5 Gingerbread Houses Based on Actual Architectural Wonders

Some intrepid bakers have looked to architectural greats

Creativity and intrigue
Forgive the play on words, but gingerbread men these days all live in cookie-cutter houses. They all seem to have the same candy cane fences, gum drop shingles, and frosted trimming. These often square houses lack any creativity or intrigue. But luckily some intrepid bakers have looked to architectural greats for inspiration. Check out these gingerbread houses based off famous buildings around the world.


Back in 2010, culinary artist Melodie Dearden decided to recreate architect Frank Lloyd Wright's famous house, Fallingwater. The artist detailed the construction of her delicious rendition on her blog, Garden Melodies. Using a lot of sheets of gingerbread, and even more frosting, Dearden was able to recreate the home, complete with a candy waterfall. It took 12 hours to design and 40 hours to put together the 164 pieces of house made from roughly 12 square feet of gingerbread dough. And six months later when it was time to throw her creation away, Dearden did what any baking chef would do: She blew the thing up.


In 2013, photographer Henry Hargreaves and chef Caitlin Levin teamed up to create famous art galleries out of gingerbread and candy for a Dylan's Candy Bar display at Art Basel. They created a number of different buildings, including the Louvre, the Solomon R. Guggenheim Museum, and the Tate Modern. Levin used plenty of delicious ingredients to recreate the buildings, including gingerbread, cotton candy, and licorice. The duo's rendition of London's Tate Modern included gingerbread, hard candy, cotton candy, and bubblegum. The creation looked pretty realistic, especially when photographed in black and white.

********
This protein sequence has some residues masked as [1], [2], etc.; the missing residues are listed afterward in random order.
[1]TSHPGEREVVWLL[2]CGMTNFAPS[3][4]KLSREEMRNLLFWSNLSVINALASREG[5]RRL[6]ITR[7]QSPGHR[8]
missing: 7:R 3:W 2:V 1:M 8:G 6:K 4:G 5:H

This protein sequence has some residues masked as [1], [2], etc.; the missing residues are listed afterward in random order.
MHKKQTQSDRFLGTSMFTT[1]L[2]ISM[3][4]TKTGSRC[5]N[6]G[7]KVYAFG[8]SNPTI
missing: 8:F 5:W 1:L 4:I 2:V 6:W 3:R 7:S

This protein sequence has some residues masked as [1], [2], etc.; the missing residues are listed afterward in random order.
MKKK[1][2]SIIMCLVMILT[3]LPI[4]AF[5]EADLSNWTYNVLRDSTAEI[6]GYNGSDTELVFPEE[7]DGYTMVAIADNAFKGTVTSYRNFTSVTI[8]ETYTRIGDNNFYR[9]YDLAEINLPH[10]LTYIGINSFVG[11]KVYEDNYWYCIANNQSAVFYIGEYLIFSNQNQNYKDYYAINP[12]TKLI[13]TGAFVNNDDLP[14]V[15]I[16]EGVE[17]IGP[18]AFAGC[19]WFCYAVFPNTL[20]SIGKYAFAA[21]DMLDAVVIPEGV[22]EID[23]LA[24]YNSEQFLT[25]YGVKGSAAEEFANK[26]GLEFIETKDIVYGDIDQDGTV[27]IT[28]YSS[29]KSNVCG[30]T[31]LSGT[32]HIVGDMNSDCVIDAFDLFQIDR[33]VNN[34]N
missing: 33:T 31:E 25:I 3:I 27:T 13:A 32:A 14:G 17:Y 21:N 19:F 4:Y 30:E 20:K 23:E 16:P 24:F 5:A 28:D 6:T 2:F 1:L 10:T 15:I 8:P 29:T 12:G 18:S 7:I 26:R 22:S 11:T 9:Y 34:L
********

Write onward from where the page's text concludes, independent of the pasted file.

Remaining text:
In 2007, Chef Beate Woellstein recreated the Houses of Parliament, Trafalgar Square, and the London Eye in gingerbread and candy for the Grosvenor House Hotel. You can also see miniature double decker buses, a telephone booth, and other iconic London fare strewn around the display. The whole thing weighed about 50 kilos, or 110 pounds.


For last year's sixth annual Gingerbread Build-Off in Houston, a building team called The Neurons created a gingerbread version of the Grand Budapest Hotel (from the movie of the same name). As per the rules, every part of the structure was completely edible. The piece was so impressive, it won first place.


Instead of choosing just one building to gingerbread-ify, chef David Diffendorfer decided to create all of downtown Portland, circa 1913. The vintage cityscape was made for the Benson Hotel in honor of its 100 year anniversary in 2013. The gingerbread city shows what Portland looked like when the hotel first opened. The pastry chef even consulted with the Oregon Historical Society to make sure all the details were correct. The whole thing took about 500 hours of labor and three weeks to complete. Pretty impressive, considering there were 137 buildings, 250 trees, and over 3000 windows.


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